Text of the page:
This weekend brings World Day for Grandparents and the Elderly. To mark the occasion Louise Morse from Pilgrims’ Friend Society explains why grandparents can play a vital role in the faith of our children.
Sunday July 24 is the World Day for Grandparents and the Elderly. The theme for this year is “In old age they will still bear fruit” (Psalm 92:15). The “fruit” of grandparents’ relationship with their grandchildren can often be seen years after their death. An example was a lad who used to risk his life every school-day afternoon by walking across the top of a 15ft wall.
I once lived in a flat overlooking a large courtyard to the left and a row of houses running alongside it to the right. Dividing the two was a very high wall. Every afternoon I would see the lad, who looked to be about 15, balancing along the top of it before dropping down into a garden via the roof of a shed and a dustbin. One day we met on the pavement outside and I asked him why he did it. It was to get home via the back garden because his Mum had locked the front door.
Did he realise how dangerous it was? He shrugged. Did he know God had a plan for his life that didn’t include life changing injuries from falling off a high wall? He said his grandma used to talk like that, about God having a plan for him. His grandma used to go to church, and she believed in God but he wasn’t sure about that, himself. His mother didn’t go to church. But his grandma had clearly sown the seed and I thought that one day, with the right people it might be watered and flower.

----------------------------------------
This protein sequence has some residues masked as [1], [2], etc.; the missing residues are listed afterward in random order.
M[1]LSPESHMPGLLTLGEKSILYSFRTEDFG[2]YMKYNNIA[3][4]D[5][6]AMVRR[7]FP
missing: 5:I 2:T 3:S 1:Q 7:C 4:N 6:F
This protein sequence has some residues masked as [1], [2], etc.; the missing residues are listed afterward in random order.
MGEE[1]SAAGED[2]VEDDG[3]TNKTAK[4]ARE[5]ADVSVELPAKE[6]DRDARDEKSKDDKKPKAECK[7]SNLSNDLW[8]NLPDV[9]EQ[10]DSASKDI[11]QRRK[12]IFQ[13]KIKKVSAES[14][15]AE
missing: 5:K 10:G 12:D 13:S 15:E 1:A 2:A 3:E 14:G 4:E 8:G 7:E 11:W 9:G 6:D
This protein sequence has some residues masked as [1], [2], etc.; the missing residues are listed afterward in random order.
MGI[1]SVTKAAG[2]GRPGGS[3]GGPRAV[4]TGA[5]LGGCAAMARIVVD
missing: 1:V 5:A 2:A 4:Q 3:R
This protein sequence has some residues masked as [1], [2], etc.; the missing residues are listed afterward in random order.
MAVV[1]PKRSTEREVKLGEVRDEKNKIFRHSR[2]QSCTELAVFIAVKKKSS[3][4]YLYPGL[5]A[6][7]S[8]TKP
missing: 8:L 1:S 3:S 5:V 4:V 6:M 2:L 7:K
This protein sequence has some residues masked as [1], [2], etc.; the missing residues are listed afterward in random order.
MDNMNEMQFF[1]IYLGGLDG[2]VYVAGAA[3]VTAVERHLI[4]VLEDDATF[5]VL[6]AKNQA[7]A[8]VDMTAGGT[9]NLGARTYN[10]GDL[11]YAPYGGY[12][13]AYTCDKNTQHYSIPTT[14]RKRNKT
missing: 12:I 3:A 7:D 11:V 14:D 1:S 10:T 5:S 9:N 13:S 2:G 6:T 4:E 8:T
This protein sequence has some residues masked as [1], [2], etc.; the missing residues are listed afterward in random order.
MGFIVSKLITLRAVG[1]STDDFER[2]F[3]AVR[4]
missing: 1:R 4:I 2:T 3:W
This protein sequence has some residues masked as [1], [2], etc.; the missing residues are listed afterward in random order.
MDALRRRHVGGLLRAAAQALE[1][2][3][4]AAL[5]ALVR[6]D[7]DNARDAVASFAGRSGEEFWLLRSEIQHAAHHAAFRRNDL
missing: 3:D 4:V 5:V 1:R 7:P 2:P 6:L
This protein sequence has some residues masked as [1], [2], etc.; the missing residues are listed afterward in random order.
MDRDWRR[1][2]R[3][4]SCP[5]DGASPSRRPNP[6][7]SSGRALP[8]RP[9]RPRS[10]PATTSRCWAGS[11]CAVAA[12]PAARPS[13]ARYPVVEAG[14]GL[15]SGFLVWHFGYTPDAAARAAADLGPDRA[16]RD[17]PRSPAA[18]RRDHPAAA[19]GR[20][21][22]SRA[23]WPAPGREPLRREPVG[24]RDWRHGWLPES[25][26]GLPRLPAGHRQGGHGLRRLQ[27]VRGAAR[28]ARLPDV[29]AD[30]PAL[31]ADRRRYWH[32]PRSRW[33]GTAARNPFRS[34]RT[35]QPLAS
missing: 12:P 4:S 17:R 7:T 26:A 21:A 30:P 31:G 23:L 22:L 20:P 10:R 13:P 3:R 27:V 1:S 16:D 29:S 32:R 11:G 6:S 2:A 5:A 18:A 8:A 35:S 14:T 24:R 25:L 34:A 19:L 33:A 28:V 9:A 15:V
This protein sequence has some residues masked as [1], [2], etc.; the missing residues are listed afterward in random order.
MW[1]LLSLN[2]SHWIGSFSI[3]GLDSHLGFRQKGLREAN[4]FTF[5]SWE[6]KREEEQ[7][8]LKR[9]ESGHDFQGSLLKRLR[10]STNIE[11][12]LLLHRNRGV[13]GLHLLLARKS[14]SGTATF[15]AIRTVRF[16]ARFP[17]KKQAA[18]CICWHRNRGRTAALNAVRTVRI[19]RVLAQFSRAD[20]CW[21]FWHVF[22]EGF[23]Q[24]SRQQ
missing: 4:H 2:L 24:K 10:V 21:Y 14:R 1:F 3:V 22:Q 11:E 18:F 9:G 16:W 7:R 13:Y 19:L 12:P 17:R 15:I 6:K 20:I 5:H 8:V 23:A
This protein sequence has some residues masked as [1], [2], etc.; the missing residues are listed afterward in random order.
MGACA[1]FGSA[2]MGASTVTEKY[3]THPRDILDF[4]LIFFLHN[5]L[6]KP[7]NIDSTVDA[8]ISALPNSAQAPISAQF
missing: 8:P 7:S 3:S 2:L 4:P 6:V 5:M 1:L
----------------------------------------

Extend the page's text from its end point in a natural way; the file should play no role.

He said his grandma used to talk like that, about God having a plan for him.
I’ve found the “grandma effect” in many young people. Paul saw it in Timothy and his grandmother Lois (Timothy 1:5). It’s as Proverbs 17:6 says: “Children’s children are a crown to the aged…”
Grandparents are important in God’s life structure. When Naomi returned to Bethlehem she told people not to call her “Naomi”, which means pleasant, but “Mara” which means bitter. Her husband and two sons had died in Moab and she feels empty. The story unfolds and Ruth marries Boaz, a respected businessman. Although childless in her first marriage to Naomi’s son, now God causes her to conceive. Naomi was now a grandmother with a purpose in life, in the scriptural pattern. The grandson, Obed, became the father of Jesse, the father of David. (Ruth 4: 16.)
But grandparenting is also a spiritual role. Older people have a special relationship with the young. We see this with residents in our care homes as their faces light up when children visit. Often, little ones unrelated to residents will approach them happily to chat and show a toy.
Older people have a special relationship with the young. We see this with residents in our care homes as their faces light up when children visit.
And during their turbulent years, the faith of many a teenager has been steadied by the love of their older church members. “Unofficial aunts and uncles, and grandparents,” Sam Hailes, editor of Premier Christianity has described them. This is “grandparenting” – listening and loving and sowing and building as God intended.
For more information on Pilgrims’ Friend Society visit their website here.